There are so many myths in the wellness industry when it comes to getting healthier, losing weight, burning fat and many other ailments people want a quick fix for.
Below is my Top 5 in the industry right now.
MYTH 1: Avoid carbs after midday.
This one is probably the most common because every Insta-famous #fitspo guru said it. Yet, why? Why avoid them after midday? Carbohydrates are a mans best friend for post workout recovery and glycogen replenishment to encourage muscle tissue repair. So, unless you're training before midday, you can't eat carbs?
Ask any person who trains at the gym who sits on or under 10% body fat and ask them if they avoid carbs. Just because it works for someone else, doesn't mean it will work for you.
Yes, I believe you should reduce or limit your carbohydrate intake when trying to achieve a certain body composition goal (body fat %), but taking it to the extreme is very unsustainable for the average Joe. Start by replacing it where you're having it. Do you normally eat your poached eggs on toast? Maybe drop a slice, and add extra veggies. Serve your eggs on spinach? Or make an omelette?
Are you a baguette person for lunch? Maybe time to try taking your own roast chicken and vegetable salad? You'll begin eating more calories because you're not eating as many "fillers" that fill you up in the short term, then it all falls apart an hour later when you're starving, and you reach for the chocolate, chips, lollies.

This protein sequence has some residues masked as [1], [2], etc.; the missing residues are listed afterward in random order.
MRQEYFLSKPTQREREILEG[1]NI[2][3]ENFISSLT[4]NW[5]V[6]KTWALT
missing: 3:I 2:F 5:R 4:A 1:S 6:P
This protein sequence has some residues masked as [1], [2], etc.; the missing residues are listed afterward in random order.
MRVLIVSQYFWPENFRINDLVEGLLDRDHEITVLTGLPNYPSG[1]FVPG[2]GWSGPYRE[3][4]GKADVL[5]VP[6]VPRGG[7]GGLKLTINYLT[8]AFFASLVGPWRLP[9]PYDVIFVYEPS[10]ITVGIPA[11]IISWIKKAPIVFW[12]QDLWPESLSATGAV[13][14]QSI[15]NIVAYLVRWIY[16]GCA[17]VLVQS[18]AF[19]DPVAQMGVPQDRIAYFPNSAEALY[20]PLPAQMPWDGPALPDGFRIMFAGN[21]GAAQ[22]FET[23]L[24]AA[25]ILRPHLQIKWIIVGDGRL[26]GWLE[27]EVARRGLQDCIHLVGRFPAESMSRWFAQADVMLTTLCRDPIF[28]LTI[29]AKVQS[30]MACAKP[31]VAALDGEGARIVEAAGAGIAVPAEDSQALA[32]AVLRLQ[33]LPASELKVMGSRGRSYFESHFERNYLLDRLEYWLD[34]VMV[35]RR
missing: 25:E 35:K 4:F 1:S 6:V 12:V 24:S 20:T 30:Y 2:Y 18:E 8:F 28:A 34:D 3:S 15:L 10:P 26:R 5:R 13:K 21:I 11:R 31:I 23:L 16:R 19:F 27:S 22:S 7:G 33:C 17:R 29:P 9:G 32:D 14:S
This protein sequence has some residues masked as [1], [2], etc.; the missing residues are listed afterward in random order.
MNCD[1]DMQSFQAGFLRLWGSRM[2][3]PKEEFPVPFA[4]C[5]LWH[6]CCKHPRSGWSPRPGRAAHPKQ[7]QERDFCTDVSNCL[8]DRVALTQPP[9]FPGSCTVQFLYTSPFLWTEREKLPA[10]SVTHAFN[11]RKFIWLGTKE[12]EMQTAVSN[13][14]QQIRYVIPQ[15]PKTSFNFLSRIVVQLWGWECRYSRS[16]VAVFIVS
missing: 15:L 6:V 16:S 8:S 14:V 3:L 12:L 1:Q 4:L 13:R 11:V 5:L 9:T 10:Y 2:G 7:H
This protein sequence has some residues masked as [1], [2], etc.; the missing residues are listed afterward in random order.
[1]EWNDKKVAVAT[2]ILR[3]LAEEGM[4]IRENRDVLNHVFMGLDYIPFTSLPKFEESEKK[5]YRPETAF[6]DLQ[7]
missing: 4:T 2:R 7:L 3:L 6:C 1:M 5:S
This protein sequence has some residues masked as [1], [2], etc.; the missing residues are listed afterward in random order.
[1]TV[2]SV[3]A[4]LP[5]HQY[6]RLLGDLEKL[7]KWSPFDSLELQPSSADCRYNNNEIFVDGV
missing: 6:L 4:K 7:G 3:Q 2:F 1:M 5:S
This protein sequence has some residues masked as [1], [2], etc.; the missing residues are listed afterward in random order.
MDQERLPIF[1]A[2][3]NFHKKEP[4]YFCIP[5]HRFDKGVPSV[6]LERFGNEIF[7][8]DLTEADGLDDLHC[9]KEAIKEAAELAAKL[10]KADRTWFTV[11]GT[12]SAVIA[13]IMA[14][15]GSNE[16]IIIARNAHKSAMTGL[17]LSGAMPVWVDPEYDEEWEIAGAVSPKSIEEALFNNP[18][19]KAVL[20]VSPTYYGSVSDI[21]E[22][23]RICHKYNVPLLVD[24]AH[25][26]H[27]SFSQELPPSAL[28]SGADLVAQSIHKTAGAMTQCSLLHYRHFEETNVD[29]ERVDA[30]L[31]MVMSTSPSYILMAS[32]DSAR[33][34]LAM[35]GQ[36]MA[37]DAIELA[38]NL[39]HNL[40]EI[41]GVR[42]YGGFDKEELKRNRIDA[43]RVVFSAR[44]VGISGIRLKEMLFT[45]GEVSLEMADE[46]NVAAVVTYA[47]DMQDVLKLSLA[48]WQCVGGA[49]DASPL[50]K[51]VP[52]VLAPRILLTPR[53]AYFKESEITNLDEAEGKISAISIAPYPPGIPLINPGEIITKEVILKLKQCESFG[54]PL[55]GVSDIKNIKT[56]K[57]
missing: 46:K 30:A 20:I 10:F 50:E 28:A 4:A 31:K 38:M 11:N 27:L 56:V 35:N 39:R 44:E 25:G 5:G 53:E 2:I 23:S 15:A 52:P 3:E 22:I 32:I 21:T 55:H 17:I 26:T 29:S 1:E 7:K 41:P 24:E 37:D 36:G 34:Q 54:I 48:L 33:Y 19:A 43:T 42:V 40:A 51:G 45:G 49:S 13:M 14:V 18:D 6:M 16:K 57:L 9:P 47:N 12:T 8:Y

You'll start achieving great results when you stop eating all of the extra carbs day-to-day and begin adding in extra protein and vegetables instead.
MYTH 2: Reduce calories to achieve weight loss.
Cutting calories will of course help you lose weight, but it will also do substantial damage over the long run. The common side effect of doing this is the metabolic damage your body now receives. People who have been on a calorie restriction diet for years have most likely done significant damage to their metabolism and hormones that help control appetite and satiety.
To repair your metabolism now involves you increasing your calorie intake using the right foods and most likely, an increase of body weight (which is not ideal for you I know), but it has to happen!
Macronutrients (calories) are what make or break your body composition. If your balance of carbs to fats to protein is out, then you will never reach your body goals, regardless of how many fat burner pills or diet shakes you have. Work on correcting your diet to include the right amount of food and more importantly, the right macronutrients to support your energy requirements and body's demands.
Cutting calories is a short term and unsustainable process. Find the right balance and correct any nutrition imbalances.
MYTH 3: Weight loss supplements and other pyramid selling supplements 'work'
WARNING: May offend certain minorities groups. If you're in this group, maybe don't continue reading.
I hear it every single day. This awesome new product that will do EVERYTHING! It's so good, it will even give you a "passive income" for the rest of your life!
My first thought, "What about when the company closes its doors? Where does my passive income go?"
Come on people, we've all been around for long enough to know, or have seen someone, go through one of these programs and then come out the other side worse off, having put back on all the weight they lost on the shake diet they went onto. It's funny that the side effect of a product, that helps you lose weight, is weight gain. Or am I the only person who thinks that's a bit strange?
We pour all our faith into these products, hoping so dearly that they work. Yet, if we poured the same amount of energy into actually taking care of ourselves instead of searching for a miracle, we would be far better off!